On October 29, 1994 I wrote an emotional piece about being a developer for Apple.
I had just read an Amy Tan novel about life in China many years ago, and found a lot in common with the life of Mac developers in 1994. Developers cook the meals, care for the babies, and don't ask for much in return. Apple was in trouble, my theory went, because the developers weren't getting enough love.
"A platform is a Chinese household. One rich husband. Lots of wives. If the husband abuses one wife, it hurts all the wives. All of sudden food starts getting cold. The bed is empty. All of a sudden husband isn't so rich."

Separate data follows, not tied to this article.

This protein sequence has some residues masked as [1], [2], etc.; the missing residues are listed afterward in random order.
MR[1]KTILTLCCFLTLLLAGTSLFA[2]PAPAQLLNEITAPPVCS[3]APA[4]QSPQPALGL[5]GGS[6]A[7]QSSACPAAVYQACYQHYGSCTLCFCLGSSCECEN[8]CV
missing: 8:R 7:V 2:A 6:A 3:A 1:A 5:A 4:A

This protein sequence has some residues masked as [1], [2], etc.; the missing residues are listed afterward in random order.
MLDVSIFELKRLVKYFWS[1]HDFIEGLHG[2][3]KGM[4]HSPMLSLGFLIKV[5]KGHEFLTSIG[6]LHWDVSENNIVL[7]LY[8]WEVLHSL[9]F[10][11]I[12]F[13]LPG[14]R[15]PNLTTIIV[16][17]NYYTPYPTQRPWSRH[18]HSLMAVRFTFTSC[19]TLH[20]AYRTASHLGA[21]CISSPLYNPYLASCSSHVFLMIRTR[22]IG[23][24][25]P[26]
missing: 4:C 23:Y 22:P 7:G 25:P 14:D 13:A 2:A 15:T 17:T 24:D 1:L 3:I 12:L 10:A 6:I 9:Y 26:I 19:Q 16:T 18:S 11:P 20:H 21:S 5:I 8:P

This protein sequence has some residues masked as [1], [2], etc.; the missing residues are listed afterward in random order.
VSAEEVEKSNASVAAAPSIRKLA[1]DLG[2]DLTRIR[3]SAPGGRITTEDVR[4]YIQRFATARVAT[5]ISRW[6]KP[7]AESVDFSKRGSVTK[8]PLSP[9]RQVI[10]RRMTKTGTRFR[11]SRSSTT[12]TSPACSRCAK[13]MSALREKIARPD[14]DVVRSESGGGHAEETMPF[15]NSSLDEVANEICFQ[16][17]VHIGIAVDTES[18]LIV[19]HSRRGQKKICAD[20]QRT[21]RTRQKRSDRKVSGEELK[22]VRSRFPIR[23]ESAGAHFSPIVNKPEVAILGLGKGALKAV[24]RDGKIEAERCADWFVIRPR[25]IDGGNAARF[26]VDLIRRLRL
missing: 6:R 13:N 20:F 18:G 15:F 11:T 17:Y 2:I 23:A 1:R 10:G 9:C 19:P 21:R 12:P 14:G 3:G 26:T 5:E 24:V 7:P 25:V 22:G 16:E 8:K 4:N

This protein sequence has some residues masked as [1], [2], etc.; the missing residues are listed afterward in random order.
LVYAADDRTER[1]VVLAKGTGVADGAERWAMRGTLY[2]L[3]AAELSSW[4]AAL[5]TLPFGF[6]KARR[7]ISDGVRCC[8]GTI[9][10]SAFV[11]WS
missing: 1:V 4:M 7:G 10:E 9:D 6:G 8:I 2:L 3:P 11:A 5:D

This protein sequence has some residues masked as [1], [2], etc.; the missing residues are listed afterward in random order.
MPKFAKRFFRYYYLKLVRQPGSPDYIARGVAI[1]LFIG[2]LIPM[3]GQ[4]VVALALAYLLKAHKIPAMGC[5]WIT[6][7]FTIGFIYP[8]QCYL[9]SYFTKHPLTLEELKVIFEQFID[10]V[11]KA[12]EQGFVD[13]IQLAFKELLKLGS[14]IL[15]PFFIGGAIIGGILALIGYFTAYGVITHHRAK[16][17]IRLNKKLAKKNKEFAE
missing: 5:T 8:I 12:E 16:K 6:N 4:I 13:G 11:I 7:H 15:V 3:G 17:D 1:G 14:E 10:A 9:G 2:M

Today Apple has recovered. The platform isn't exactly a happy household, but it's better than it was then. Twitter has the problem Apple had then.
The more things change, the more they stay the same, someone once said.
Here's an excellent example of the mistake many platform vendors make.
IBM is not a developer that will help Twitter overcome the obstacles in its way. The devs that matter are people, not huge companies.
Apple made that mistake too, parading out partnerships with Borland and IBM, and overlooking the developers, including Microsoft, btw -- who were cooking the meals.